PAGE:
One of the biggest myths about diabetes is that there’s a specific “diabetic diet.” Food and fluid intake are crucial to help diabetics have healthy lives and minimize complications from the disease. But is there a perfect diet for the millions who live with diabetes?
The truth is…Yes and No. A perfect diabetic diet is rich in nutrients; low in processed foods; emphasizes fruits, vegetables and whole grains; is low in calories and fat; and is divided into five smaller meals, eaten at regular intervals to keep weight and blood sugar under control. That diet is also perfect for most Americans.
Diabetics will want to individualize their diets based on weight, amount of exercise and other health risks. Follow your physician’s recommendations and also those of a dietician your physician may recommend.
If you or a loved one is diabetic, these tips are good for the whole family. They’re a healthy eating plan for life, not a restrictive diet.
Complex carbs are best
All carbohydrates break down into glucose (sugar) and they have the greatest impact on blood sugar (glucose) levels. To stay within your target range and keep glucose at a constant level, choose complex carbohydrates like whole grains, beans, brown rice and pasta, nuts, fruits and vegetables. Avoid simple carbs that make your blood sugar spike and leave you feeling hungry in a short time. Simple carbs are found in snack and processed foods made with white flour, trans fats or a lot of sugar or salt.
· Eat 6-11 servings a day of whole-grain bread or crackers, bran cereal, beans, peas and lentils or brown rice.
Try fresh/frozen fruit on your breakfast cereal; a salad for lunch with low-fat protein; vegetable-based soup with dinner; and snack on carrot, celery and cucumber “sticks” or a handful of nuts.
Protein comes in many forms
· Eat 2-3 servings a day of protein. Bake, roast, broil or boil rather than fry fish or poultry without the skin. Eggs and lean cuts of beef and pork are fine as long as they don’t dominate your daily protein choices.
· Cut back on processed meats like bacon, sausage, hot dogs and packaged lunch meat.
· Nuts (walnuts, almonds, pecans), peanut butter, and beans also provide protein. They contain healthy polyunsaturated oils that help lower cholesterol levels. Watch your portion size because they are calorie-dense.
· Eat 3 servings a day of low-fat dairy such as milk, yogurt or cottage cheese. A serving is one cup of milk or a half cup of yogurt or cottage cheese.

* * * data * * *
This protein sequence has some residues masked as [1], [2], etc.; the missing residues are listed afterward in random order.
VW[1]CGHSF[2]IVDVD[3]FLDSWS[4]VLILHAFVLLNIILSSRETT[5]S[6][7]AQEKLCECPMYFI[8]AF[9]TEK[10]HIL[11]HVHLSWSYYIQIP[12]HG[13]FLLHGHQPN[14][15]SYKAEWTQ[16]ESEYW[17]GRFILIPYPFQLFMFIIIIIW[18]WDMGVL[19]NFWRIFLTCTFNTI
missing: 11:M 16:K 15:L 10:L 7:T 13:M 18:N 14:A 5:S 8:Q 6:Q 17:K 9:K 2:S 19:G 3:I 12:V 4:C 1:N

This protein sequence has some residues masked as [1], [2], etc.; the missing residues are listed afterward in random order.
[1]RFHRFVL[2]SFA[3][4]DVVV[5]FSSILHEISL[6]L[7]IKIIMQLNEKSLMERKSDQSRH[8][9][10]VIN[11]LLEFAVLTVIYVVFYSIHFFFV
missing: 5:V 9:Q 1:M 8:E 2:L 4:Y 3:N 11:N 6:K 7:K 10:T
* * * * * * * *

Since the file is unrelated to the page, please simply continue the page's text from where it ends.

Load up on fruits and veggies
· Eat 3-5 servings a day of vegetables and 2-4 servings of fruit. An easy way to get more veggies is to include a salad every day, as long most of it has a variety of veggies rather than just lettuce. Fresh fruit is better than high-calorie fruit juice.
· Eat your favorite veggies raw for a satisfying “mouth crunch.” They make a great appetizer before dinner and save cooking time, boost fiber intake and are low in calories.
· Experiment with new veggies and try healthier ways to prepare old favorites that don’t use sauces, butter or salt.
· Fruits, veggies and whole grains are naturally high in fiber and keep glucose under control. Generally, one serving is a half cup or one cup of salad.
Cook with healthy fats
· Switch to extra virgin olive oil, canola or peanut oil for cooking.
· Avoid trans fats by limiting processed foods like chips, doughnuts, cookies, pie, or foods made with shortening or stick margarine.
· Limit fatty foods and those high in saturated fats like hamburgers, cheese or butter.
Watch out for empty calories
· If you drink alcohol, drink with a meal and work toward no more than 2 drinks a day for men; 1 for women.
· Desserts and other sweets are high in fat and sugar and none of us need those. Slowly decrease your portion sizes and consider sugar-free options or fresh fruit.
It’s your choice
Healthy substitutions are easy. Try one of these each week to slowly adjust your taste to a healthier eating plan: More fish and fewer hamburgers and red meat; more whole grains and less white bread; fresh fruit instead of pie or cake; a small piece of dark chocolate instead of a brownie; a glass of wine with a meal instead of three cocktails before dinner.
It’s all about the choices YOU make. Good choices mean a trim and fit body and a long and healthy life without disease. It’s up to YOU.
original article found at www.afmc.org